Is additional research warranted for this tool (Y/N)





Not reported


Whether the PFS provides an advantage over generic fatigue scales is unclear. Because fatigue is multidimensional with physical emotional, cognitive and social features, the PFS may not adequately reflect clinically significant non-physical aspects of fatigue.


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Parkinson's Disease

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Cut-Off Scores

Parkinson’s Disease:

(Brown et al, 2005)

  • Using the full Likert scale, an average score of > 2.95 optimally distinguished those who experienced fatigue from those who did not with a sensitivity of 81.0% and specificity of 85.7.% (area under the curve 87.5%)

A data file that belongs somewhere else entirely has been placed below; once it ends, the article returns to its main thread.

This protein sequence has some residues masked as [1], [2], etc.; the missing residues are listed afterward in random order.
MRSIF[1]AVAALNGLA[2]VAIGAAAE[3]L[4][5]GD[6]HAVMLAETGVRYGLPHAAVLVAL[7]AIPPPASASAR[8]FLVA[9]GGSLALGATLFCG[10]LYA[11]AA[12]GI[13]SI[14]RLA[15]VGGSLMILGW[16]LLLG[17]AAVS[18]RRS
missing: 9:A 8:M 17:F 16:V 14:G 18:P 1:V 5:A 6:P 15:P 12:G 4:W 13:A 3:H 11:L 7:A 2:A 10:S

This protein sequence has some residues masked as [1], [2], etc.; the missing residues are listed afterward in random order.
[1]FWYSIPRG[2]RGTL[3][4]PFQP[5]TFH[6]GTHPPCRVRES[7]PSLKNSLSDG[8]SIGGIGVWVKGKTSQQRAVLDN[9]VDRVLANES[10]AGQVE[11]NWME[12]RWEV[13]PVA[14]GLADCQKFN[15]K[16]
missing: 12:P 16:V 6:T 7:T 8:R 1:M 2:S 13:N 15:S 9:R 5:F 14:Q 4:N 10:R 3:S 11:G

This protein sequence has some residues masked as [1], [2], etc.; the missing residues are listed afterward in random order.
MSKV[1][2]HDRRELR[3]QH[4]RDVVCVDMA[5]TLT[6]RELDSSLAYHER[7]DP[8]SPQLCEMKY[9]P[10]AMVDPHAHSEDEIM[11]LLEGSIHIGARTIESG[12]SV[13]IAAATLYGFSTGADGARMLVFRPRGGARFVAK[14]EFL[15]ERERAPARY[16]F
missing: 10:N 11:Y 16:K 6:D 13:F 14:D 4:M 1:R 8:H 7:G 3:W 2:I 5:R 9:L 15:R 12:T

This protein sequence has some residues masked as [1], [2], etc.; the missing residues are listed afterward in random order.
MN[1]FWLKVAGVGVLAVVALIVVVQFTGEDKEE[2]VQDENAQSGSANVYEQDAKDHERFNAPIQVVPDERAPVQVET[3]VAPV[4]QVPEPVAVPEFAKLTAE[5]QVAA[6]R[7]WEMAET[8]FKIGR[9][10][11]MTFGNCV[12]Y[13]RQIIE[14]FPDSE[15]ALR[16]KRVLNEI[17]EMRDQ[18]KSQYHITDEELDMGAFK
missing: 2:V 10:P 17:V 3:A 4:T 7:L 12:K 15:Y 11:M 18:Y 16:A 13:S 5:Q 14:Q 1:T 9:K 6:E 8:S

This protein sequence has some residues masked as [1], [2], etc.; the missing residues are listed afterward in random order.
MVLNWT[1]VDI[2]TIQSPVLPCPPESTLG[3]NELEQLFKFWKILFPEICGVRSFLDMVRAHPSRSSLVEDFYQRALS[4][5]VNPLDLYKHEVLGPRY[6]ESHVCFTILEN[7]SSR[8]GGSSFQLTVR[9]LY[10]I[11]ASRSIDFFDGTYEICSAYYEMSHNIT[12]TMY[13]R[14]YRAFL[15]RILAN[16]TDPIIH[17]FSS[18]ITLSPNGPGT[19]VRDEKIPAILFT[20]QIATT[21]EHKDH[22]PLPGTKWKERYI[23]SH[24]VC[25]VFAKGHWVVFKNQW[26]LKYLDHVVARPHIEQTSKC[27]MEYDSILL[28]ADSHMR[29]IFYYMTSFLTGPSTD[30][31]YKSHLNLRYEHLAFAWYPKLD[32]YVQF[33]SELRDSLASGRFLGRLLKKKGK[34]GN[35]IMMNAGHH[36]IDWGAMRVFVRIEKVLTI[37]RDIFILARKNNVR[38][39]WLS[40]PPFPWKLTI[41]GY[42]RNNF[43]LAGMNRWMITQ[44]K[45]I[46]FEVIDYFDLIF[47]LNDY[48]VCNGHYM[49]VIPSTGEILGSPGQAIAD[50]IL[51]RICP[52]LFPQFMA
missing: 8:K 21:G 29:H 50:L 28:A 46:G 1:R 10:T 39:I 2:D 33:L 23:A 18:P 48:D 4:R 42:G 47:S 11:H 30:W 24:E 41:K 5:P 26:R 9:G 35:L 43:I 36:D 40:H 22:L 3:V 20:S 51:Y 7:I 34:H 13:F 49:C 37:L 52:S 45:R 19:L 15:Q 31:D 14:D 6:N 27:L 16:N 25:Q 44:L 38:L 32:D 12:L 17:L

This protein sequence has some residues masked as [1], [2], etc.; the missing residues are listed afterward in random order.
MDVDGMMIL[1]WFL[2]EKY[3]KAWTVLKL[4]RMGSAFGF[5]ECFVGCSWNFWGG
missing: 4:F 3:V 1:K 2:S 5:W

• Using the full Liker scale, a higher cut off of > 3.30 identified those perceiving fatigue to be a problem with a sensitivity of 84.7% with a specificity of 82.1% (area beneath the curve: 93.2%)
  • Using the binary coding scoring a score of > 7 distinguished those who experienced fatigue from those who did not with a sensitivity of 73.8% and specificity of 76.9% (area under the curve: 87.1%)
  • Using the binary coding scoring, a score of > 8 identified those perceiving fatigue to be a problem with a sensitivity of 89.5% with a specificity of 83.3% (area beneath the curve: 93.4%)

Normative Data

Parkinson's Disease

(Brown et al, 2005)

Mean PFS-16 Scores:






n = 315

n = 180

n = 495

Age (years)

70.3 (10.2)

70.4 (9.1)